I saw his confidence shining through him.

So much of my husband’s days now consist of the inner battle between him and his brain injury. Of trying to be who he used to be, and who he is forced to be now.

But when the moment counted, when he truly needed his brain the most, it worked.

He said “no” to the local news station for fear of his brain failing him in the interview, but the local newspaper did finally get a story out of him.

There was no mention of his brain injury in the article. He said he didn’t think it needed to be a part of the story.

I disagree.

To read the article, click here.

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The Day that Changed Everything…

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JUNE 6th

Today is the 5th Anniversary of my husband’s injury.

Five years…

Has it really been five years?

Has it only been five years?

Going back to that first day, I am amazed at how much I remember. It’s as if that day is forever frozen in my mind, my memory a camera capturing every detail. Our minds tend to do that though, absorb the significance of a tragedy. I remember the time on the clock when I got that first call, the clothes I put on to go to the hospital, the first site of him hooked to the machines. I remember every word spoken, every glance, every smell. That day stands out like a light house in a storm of mundane moments.

One beautifully vivid moment of that day was going down to the first floor and holding my newborn baby niece, Ry.

That’s right…on the very same day of JUNE 6th, in the very same hospital, my niece was born. I remember holding her, this perfect being emerging amidst the chaos, and crying.

She had come into this world at the exact same time my husband was trying to leave it.

Today is Ry’s 5th birthday. Her growth over the years, her changes, her strides have marked the passing of that day which held her and my husband so delicately. There has always been this invisible bond between the two of them, between us. This kiss of something greater…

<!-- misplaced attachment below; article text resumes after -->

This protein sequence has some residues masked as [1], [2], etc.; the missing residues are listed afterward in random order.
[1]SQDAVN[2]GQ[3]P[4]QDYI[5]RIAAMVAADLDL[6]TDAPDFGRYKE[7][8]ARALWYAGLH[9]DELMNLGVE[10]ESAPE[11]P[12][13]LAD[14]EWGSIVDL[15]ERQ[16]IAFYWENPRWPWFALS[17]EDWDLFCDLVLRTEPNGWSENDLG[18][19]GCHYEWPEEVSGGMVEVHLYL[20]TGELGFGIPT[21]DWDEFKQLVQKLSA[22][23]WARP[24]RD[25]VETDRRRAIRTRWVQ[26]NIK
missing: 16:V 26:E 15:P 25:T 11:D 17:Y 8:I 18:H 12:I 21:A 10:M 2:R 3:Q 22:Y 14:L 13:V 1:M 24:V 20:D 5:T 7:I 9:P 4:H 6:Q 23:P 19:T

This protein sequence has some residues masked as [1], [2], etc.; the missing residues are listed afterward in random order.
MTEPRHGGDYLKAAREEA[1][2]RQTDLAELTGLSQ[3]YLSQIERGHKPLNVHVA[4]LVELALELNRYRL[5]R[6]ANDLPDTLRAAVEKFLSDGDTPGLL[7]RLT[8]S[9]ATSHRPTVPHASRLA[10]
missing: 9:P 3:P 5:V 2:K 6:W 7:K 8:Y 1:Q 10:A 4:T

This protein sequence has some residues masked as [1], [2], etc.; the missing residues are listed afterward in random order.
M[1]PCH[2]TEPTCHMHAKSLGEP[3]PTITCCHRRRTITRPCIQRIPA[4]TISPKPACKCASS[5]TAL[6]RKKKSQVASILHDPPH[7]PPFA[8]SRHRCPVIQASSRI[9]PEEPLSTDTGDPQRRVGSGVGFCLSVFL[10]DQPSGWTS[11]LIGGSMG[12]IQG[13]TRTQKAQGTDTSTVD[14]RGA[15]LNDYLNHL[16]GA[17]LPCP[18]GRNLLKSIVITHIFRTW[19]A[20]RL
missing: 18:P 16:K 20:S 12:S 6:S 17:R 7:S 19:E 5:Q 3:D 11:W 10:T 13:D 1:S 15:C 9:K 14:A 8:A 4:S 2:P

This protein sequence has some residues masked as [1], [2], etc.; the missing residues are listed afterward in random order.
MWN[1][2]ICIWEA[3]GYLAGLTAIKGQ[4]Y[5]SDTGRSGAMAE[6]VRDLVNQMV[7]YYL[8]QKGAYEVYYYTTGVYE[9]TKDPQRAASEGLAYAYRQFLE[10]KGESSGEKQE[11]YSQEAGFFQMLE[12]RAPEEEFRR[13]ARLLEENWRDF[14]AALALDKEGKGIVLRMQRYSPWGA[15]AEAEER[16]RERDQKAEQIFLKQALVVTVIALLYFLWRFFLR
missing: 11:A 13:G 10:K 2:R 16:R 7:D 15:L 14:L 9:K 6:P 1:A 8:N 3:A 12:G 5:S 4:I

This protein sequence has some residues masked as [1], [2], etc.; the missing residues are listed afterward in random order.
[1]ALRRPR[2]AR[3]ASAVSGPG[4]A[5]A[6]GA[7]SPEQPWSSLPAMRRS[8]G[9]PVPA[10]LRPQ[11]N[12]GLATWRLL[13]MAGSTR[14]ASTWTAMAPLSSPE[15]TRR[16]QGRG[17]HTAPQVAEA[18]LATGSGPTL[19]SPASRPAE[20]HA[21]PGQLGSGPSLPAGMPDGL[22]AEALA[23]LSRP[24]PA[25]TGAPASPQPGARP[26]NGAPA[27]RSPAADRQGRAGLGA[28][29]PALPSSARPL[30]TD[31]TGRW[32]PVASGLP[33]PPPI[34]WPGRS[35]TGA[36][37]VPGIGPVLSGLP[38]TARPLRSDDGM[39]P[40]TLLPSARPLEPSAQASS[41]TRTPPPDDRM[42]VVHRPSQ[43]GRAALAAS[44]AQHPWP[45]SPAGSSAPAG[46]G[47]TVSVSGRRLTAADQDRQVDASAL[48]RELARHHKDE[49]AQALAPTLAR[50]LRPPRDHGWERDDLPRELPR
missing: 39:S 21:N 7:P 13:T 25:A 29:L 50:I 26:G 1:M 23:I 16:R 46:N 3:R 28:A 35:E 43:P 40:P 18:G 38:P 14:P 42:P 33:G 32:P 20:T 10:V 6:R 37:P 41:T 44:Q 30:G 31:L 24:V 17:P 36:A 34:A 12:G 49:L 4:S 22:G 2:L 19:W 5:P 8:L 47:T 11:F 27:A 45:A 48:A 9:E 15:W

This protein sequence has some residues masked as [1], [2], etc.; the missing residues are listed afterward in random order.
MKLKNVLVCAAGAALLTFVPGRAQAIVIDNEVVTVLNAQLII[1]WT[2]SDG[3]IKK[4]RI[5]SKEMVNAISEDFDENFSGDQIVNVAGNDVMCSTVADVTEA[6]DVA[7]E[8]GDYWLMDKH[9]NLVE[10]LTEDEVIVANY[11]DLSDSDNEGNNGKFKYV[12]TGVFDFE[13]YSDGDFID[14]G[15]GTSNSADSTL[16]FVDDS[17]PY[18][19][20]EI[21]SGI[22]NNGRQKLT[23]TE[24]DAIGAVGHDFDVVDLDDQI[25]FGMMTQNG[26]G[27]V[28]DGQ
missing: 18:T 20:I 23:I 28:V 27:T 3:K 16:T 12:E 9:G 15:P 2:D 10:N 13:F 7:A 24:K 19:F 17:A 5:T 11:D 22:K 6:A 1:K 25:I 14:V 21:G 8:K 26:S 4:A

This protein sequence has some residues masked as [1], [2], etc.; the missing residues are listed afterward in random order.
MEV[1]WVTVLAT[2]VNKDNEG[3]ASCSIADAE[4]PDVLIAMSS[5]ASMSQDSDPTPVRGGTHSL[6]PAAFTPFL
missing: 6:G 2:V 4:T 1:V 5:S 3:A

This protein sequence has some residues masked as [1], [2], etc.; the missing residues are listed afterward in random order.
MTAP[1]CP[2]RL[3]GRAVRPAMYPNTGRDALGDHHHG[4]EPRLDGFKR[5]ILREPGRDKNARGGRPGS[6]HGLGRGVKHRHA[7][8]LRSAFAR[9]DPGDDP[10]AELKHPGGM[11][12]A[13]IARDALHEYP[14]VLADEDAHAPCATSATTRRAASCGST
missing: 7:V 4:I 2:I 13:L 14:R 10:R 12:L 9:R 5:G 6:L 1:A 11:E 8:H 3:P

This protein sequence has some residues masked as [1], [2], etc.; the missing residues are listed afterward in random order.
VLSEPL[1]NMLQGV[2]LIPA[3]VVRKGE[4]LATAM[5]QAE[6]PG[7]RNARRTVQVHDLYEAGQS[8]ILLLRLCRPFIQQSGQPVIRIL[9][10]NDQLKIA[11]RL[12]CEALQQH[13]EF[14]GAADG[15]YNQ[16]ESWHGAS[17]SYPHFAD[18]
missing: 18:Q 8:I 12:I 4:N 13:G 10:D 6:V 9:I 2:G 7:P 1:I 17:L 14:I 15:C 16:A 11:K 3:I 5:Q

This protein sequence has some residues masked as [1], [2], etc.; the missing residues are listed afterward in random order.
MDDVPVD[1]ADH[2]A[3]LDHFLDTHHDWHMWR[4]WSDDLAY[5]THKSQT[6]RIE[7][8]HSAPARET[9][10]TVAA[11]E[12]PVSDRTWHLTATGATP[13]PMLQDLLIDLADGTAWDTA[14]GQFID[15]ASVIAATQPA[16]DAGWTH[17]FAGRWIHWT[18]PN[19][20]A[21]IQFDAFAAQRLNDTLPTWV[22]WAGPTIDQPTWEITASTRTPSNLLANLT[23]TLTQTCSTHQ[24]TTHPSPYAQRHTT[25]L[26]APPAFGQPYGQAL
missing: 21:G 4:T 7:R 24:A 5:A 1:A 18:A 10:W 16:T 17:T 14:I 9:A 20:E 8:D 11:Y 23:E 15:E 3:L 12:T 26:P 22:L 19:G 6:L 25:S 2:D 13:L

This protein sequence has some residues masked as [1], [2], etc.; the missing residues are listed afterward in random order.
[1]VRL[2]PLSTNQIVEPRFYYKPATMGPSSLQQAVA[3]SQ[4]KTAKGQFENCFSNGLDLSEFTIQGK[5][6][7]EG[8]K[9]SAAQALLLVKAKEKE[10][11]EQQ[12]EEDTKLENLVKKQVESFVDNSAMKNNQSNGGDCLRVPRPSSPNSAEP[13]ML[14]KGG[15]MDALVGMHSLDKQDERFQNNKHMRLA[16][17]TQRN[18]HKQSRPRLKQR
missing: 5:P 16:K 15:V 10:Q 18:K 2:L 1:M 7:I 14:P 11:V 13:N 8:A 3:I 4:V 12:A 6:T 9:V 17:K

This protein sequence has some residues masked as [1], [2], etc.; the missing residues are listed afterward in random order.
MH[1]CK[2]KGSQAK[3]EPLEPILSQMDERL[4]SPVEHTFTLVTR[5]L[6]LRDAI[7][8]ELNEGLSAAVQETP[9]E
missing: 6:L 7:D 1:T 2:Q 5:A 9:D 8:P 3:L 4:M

That’s what the children in our lives do for us. They remind us that life really does go on. In that first year after the injury, we saw K attend his first day of kindergarten, play in his first soccer game and lose his first tooth. We watched T take his first steps, say his first words, and grow his first tooth. The wonders of life found them even when we weren’t looking, even when our eyes were fixed on brain injury. I used to fear my husband wouldn’t be there for any of it. And truthfully, he admits that first year of milestones is a blur.

The day of JUNE 6th has become the dividing point between one life and the next. It is the day we compare what was to what is, what used to be to what will never be. Every memory before that day has the letters “b.a.” attached to it; before accident.

As I sift through pictures of our family “b.a.” it feels like another life. A part of me wishes I could speak to those people in the photos and warn them, or at least remind them to enjoy every moment together because JUNE 6th is coming.

I don’t really know how I feel about this anniversary. In one way I am grateful for that day to be so far behind us, yet in another way I am realistic knowing that it will always be a part of us.

But I imagine we all have a JUNE 6th; a day that stands out in our minds as ‘the day that changed everything.’